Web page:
Title: The Turn
Author: Kim Harrison
Series: The Hollows #0.1
Rating Out of 5: 4.5 (Amazing, but not quite perfect)
My Bookshelves: Paranormal fantasy, Strong women, Urban fantasy
Dates read: 4th – 16th April 2019
Publisher: Pocket Books Fiction
5th sentence, 74th page: Hesitating, she went over it again to make sure the holes were filled.
Can science save us when all else fails?
Trisk and her hated rival, Kal, have the same goal: save their species from extinction.
But death comes in the guise of hope when a genetically modified tomato created to feed the world combines with the government’s new tactical virus, giving it an unexpected host and a mode of transport. Plague rises, giving the paranormal species the choice to stay hidden and allow humanity to die, or to show themselves in a bid to save the human race.
Under accusations of scientific misconduct, Trisk and Kal flee across a plague-torn United States to convince leaders of the major paranormal species to save their supposedly weaker kin. Not everyone thinks humanity should be saved, though, and Trisk must fight the prejudices of two societies to prove not only that humanity does have something to offer but also that long-accepted beliefs against women, dark magic, and humanity itself can turn to understanding; that when people are at their worst, the best show their true strength; and that love can hold the world together as a new balance is found.
I really, really wanted to give this novel a much, much lower rating. Actually, when I first put it down I did… but the more I think about it, the more I realise that I loved it. Alright, I wasn’t a huge fan of the ending (hence the slightly tanty that I threw when I finished this), but it was an incredibly powerful and intense story. One that I won’t forget at any point soon. And one that I will definitely read again and again and again…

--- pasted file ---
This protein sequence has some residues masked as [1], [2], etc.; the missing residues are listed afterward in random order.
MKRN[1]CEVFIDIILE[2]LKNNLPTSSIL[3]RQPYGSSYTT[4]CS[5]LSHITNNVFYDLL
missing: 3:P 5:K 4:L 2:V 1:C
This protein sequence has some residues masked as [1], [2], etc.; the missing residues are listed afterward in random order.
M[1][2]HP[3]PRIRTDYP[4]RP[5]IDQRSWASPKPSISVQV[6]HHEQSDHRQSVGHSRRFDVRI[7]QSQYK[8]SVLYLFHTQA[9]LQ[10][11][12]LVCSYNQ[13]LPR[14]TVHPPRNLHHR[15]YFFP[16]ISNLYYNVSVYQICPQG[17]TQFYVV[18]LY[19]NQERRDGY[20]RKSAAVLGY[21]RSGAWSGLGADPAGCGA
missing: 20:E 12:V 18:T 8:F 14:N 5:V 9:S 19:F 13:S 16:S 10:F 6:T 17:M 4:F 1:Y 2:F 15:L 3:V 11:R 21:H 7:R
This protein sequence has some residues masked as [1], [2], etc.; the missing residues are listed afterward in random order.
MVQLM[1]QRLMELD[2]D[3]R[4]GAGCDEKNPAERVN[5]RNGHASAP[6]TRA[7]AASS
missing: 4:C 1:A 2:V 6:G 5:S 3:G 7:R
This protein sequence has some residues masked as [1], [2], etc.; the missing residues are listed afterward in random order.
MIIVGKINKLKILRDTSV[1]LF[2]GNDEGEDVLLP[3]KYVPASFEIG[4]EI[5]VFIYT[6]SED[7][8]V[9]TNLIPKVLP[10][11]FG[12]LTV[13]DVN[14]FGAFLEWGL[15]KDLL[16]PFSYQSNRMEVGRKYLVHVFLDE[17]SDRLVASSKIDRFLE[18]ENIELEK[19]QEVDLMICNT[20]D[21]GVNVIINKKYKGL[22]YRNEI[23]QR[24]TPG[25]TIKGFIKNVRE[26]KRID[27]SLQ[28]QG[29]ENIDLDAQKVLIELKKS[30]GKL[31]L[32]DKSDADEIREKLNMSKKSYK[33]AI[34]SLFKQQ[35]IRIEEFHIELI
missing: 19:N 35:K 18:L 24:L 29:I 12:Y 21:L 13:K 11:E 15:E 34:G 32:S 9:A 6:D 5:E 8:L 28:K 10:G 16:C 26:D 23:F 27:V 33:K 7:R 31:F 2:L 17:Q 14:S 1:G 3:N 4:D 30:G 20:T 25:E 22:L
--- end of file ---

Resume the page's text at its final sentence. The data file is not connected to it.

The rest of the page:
I have honestly never wanted a character to die more than I did in this novel. I even had to stop reading this for a while because I was getting so damn ragey at Kal. And it’s probably because his villainy and actions hit a little too close to home. After all, every single horror in this story comes from the jealousy of a man, and his pride and belief that a woman cannot possibly be smarter than him. Better than him when she doesn’t fit the roles that he assigns to her. Like I said, it struck way too close to home. And it made me want to smack him around the head, and make sure the vampires and witches actually managed to kill him… I’ve really never gunned for a villain to die so badly. I’ve cheered before when they have… but I’ve never screamed when they haven’t…
This might be the first book I’ve read that features a female scientist. At least, the first fantasy tale (I’ve read plenty of non-fiction stories by female environmental scientists, but never a fiction tale). I may be an environmental scientist as opposed to a geneticist, but the drive to publish and create new avenues of research for myself is still there. I completely understood why Trisk was so determined to get her name on her own research, and the fine line that she had to walk. Alright, I don’t have to deal with many of these issues because the story is based in the 60’s, but there are echoes of them in every researchers life. Which is probably why I was so aggressively determined to see Kal end, and painfully if I had my way.
It’s obvious that I’ve been reading a lot of gushy, happily ever after tales lately. Because I fully expected that of this story. I didn’t for one moment think that I might not be happy with the ending. And I really didn’t consider that it would make me roar a little bit in rage (my poor partner was more than a little confused at my reaction). But, the more I’ve thought of it, the more I’ve actually liked it. After all, there aren’t the happy ending, everything tied in a neat bow finales in real life, so why shouldn’t there be less-than-perfect endings in the novels?
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